Insects and other foods the trout may be eating:
1. Blue-winged Olives
2 . Sculpin, baitfish and small crayfish (Imitate with streamers)
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Crayfish Fly Patterns and Much More
Continuing with Sir Hugo's Questions:
Question #2: Your crayfish is based on Ed Story’s FC Crayfish with modern
Rabbit skin pinchers (might be Oliver Edwards pattern?). Have you used it for
Brook Trout in the GSMNP or is the water In most headwaters too fast to use
How often do you fish a crayfish pattern in the smokies? Ever Fish crayfish in
First you mention that my crayfish fly pattern is based on Ed Story's FC Crayfish
with modern Rabbit skin pinchers (might be Oliver Edwards pattern). It's neither of
the above. It is my own fly pattern. All of the Perfect Fly patterns are my own fly
patterns. We do sell other non-Perfect Fly generic, fly shop type flies, but only to
show that we can sell flies as low priced as anyone, Although our non-Perfect Fly
flies are as of as high a quality as any on the market, we don't recommend generic
flies. We only offer them to customers who want to use them and we do so at a very
low price. Anyone that looks at the details and difference in our Perfect Flies and
the normal generic fly shop flies can easily see why Perfect Flies cost more. It's very
I cannot find Mr. Story's pattern on the web or in his Feather-Craft store, so I cannot
comment on the similarity. Oliver Edwards has influenced our Perfect Fly design as
much as anyone. I have of his of his videos and written information. Shane Stalcup
is another fly tyer that has always impressed me. We have all his videos and his fine
book. There are many others. We think Dave Whitlock has done well with fly
patterns over the years.
You asked if I use the crayfish fly for brook trout and if headwater streams are too
fast for it. No, I do not use it for brook trout. If I did, I would need a much smaller
hook size than what we sell for bass and large brown trout. I don't think the
headwaters are too fast for a crayfish fly but I do think there are far, fewer crayfish
in the headwaters than there are in the lower elevation streams. They have much
less food in the headwaters. You will find they get more heavily populated in the
lowest sections of the streams where the water begins to become marginal for trout.
I feel certain that if you had a small crayfish fly, you could catch a brook trout on it
but I wouldn't recommend it for them in the Smokies.
We have caught some larger, northern strain brook trout in the lakes and streams
of Maine and New Hampshire using crayfish fly patterns. Also in the Wolf River in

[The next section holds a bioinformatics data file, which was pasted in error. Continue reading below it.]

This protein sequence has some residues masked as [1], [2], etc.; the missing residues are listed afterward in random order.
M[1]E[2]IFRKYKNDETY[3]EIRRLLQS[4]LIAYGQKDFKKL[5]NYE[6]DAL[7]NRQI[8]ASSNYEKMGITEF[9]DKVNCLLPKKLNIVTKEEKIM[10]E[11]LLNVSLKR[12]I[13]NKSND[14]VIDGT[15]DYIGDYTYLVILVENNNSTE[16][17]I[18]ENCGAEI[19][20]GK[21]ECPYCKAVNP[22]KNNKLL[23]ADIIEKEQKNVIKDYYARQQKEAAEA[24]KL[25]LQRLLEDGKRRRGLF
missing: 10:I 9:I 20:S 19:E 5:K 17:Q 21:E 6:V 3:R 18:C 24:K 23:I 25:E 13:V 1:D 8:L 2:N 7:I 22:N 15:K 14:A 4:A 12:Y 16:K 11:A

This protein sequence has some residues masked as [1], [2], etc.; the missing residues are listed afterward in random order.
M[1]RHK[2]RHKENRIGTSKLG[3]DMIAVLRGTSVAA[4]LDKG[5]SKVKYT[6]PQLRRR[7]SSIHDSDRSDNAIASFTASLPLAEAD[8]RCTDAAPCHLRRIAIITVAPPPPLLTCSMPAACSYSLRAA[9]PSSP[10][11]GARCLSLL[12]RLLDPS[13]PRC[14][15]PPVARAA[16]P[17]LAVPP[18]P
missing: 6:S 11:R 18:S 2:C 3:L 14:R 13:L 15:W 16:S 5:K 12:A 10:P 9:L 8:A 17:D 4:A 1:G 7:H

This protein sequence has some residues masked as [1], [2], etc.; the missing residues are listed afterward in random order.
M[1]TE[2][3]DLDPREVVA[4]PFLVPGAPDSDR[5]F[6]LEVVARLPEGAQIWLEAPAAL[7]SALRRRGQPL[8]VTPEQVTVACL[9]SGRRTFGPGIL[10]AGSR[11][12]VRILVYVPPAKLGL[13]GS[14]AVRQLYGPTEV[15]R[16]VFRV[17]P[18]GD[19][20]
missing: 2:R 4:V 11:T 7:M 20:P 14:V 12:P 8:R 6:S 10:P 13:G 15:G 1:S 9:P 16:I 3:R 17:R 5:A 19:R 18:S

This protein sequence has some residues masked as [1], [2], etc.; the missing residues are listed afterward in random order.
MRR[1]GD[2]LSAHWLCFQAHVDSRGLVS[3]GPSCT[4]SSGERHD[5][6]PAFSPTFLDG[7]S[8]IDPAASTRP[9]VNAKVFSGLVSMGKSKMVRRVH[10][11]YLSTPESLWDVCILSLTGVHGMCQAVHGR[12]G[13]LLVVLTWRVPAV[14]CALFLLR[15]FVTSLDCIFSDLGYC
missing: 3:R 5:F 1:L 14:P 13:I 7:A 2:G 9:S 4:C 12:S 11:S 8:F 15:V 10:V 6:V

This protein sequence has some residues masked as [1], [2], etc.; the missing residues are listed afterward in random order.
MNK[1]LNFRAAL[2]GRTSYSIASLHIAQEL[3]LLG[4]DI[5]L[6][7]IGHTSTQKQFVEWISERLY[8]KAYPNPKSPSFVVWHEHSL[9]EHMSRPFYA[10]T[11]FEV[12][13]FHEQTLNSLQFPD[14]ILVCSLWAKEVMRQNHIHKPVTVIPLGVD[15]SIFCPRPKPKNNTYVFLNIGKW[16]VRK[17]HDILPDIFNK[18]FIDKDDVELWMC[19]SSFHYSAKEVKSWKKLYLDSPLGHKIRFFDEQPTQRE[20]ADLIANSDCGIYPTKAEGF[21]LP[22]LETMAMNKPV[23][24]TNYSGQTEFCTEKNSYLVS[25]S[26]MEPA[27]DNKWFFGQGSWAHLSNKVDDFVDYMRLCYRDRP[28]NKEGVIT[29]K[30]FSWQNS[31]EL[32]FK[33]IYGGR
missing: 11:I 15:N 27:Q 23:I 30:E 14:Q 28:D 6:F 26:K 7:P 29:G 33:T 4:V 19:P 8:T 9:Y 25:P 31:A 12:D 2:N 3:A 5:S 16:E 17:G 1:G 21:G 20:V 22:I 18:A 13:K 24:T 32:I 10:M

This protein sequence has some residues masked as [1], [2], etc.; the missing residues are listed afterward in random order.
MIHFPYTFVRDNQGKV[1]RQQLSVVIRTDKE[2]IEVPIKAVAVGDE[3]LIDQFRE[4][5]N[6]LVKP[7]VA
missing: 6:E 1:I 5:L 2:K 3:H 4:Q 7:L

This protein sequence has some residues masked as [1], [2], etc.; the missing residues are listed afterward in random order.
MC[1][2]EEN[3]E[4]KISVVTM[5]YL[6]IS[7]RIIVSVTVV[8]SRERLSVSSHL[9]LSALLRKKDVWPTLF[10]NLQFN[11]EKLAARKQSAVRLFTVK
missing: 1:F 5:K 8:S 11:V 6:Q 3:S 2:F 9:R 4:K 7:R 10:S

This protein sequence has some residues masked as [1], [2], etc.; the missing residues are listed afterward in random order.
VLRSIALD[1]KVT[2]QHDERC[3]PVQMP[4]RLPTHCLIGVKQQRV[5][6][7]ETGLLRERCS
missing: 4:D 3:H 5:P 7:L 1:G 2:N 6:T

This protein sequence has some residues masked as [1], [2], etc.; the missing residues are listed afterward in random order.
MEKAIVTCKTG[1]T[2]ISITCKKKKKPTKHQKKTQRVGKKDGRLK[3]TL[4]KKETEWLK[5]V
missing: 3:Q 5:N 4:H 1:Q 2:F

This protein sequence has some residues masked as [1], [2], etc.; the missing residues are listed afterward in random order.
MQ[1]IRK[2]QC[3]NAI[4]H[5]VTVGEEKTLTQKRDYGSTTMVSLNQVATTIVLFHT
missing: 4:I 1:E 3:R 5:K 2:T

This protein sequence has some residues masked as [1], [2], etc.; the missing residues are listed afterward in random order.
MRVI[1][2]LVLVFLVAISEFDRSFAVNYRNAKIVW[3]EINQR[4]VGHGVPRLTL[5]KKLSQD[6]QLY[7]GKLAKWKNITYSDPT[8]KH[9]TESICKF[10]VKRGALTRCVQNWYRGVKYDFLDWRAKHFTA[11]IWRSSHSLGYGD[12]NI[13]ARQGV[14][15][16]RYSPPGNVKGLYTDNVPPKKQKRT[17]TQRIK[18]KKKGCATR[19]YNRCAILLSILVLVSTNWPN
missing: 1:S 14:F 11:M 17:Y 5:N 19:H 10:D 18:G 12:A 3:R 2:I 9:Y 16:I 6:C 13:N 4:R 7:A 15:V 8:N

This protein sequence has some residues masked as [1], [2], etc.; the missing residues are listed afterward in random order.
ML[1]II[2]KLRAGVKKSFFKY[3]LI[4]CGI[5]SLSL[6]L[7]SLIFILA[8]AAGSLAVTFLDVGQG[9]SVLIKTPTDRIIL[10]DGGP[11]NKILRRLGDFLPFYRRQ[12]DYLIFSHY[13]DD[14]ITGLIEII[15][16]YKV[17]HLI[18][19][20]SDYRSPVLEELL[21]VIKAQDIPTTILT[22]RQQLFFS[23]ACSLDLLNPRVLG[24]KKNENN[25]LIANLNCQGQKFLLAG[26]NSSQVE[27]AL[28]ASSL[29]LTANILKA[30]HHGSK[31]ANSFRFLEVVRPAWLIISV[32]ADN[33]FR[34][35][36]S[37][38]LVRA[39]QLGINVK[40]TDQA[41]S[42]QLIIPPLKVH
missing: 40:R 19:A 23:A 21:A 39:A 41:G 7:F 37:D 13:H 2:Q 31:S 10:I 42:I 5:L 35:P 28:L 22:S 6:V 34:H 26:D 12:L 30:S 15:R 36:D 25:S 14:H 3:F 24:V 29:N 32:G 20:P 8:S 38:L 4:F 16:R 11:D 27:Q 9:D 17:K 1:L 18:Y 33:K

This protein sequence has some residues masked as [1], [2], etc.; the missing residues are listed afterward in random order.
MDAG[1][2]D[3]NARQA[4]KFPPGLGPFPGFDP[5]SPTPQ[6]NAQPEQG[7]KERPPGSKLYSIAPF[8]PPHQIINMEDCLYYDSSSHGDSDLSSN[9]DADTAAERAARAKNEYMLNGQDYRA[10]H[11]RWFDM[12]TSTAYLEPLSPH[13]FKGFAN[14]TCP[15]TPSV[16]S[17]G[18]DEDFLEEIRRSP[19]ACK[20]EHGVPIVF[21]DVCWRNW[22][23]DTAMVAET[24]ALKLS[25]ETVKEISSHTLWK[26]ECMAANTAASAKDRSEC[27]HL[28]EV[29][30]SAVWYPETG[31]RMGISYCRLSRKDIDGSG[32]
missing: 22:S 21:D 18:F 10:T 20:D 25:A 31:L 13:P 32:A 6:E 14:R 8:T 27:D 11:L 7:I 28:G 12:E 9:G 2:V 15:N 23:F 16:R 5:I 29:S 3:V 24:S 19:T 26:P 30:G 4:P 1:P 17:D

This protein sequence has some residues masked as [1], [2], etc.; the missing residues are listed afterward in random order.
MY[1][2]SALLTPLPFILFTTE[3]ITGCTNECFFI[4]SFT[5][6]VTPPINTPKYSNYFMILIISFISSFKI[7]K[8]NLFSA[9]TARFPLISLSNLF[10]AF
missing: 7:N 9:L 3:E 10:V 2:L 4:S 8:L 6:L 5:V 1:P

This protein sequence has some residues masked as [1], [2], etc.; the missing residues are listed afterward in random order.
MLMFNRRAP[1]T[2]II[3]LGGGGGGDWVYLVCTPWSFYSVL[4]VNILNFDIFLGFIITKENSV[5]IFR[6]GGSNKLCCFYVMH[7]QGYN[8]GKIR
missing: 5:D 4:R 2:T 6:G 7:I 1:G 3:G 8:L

Minnesota. It was one stream that seems to be full of crayfish. These experiences
were well before we developed our own flies. It's also a completely different type of
water and brook trout. I believe we used Shane Stalcup's small crayfish fly he calls a
baby crab or similar name fly in those cases.
We have noticed a good population of crayfish in the lower elevation streams of the
Smokies. We also believe the large brown trout eat them, especially the small,
young ones. If you notice, we also have a Crayfish egg layer fly pattern. Writing this
is getting to be funny to me. Every time I have tried to type crayfish, it came out
crawfish. That's what we always called them and is a common name in the South,
especially in Louisiana.
Our Perfect Fly Brown Crayfish
Our Brown and White Perfect Fly Crayfish *Egg Pattern". It is also for fishing deeper
water. It has lead dumbbell eyes.
Click Here For The Details On the Above Flies
You also ask how often I fished a crayfish pattern in the Smokies. The answer is
very little, but I should fish it more often. It has a deadly use for those who don't care
about the fish. Spawning brown trout try to destroy it according to two different
customers who have purchased the fly from us. We list this fly under our Bass
section of the website and that's what it is used for most often. In both cases, we
thanked them for the information and also let them know we didn't approve of that
type of fishing. That wasn't a very smart marketing move but it's how we feel about
it. I should also mention, we are working on a new smaller crayfish fly but haven't
decided on all the details at this time.
I should also mention another thing about our Perfect Fly patterns that I have never
mentioned to anyone other than in conversation with a few people. I didn't follow
the normal, standard, or whatever you want to call it "procedures" in
coming up with new fly patterns. To the best of my knowledge, all the fly
patterns existing other than our Perfect Flies, were conceived, designed and tied by
fly tyers. I have never quite understood why, although it's easy for me to see how it
turned out that way.
I came up in engineering and later became a Industrial and Commercial General
Contractor. Architects and engineers design buildings. Design engineers design